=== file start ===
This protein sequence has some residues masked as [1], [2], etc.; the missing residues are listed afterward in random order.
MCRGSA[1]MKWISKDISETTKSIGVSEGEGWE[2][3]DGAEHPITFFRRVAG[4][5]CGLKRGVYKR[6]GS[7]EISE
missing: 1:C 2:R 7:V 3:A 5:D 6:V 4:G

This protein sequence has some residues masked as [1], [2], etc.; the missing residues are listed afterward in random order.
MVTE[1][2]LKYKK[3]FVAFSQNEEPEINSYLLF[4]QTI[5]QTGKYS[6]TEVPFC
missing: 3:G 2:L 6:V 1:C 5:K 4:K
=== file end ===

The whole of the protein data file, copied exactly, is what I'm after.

This protein sequence has some residues masked as [1], [2], etc.; the missing residues are listed afterward in random order.
MCRGSA[1]MKWISKDISETTKSIGVSEGEGWE[2][3]DGAEHPITFFRRVAG[4][5]CGLKRGVYKR[6]GS[7]EISE
missing: 1:C 2:R 7:V 3:A 5:D 6:V 4:G

This protein sequence has some residues masked as [1], [2], etc.; the missing residues are listed afterward in random order.
MVTE[1][2]LKYKK[3]FVAFSQNEEPEINSYLLF[4]QTI[5]QTGKYS[6]TEVPFC
missing: 3:G 2:L 6:V 1:C 5:K 4:K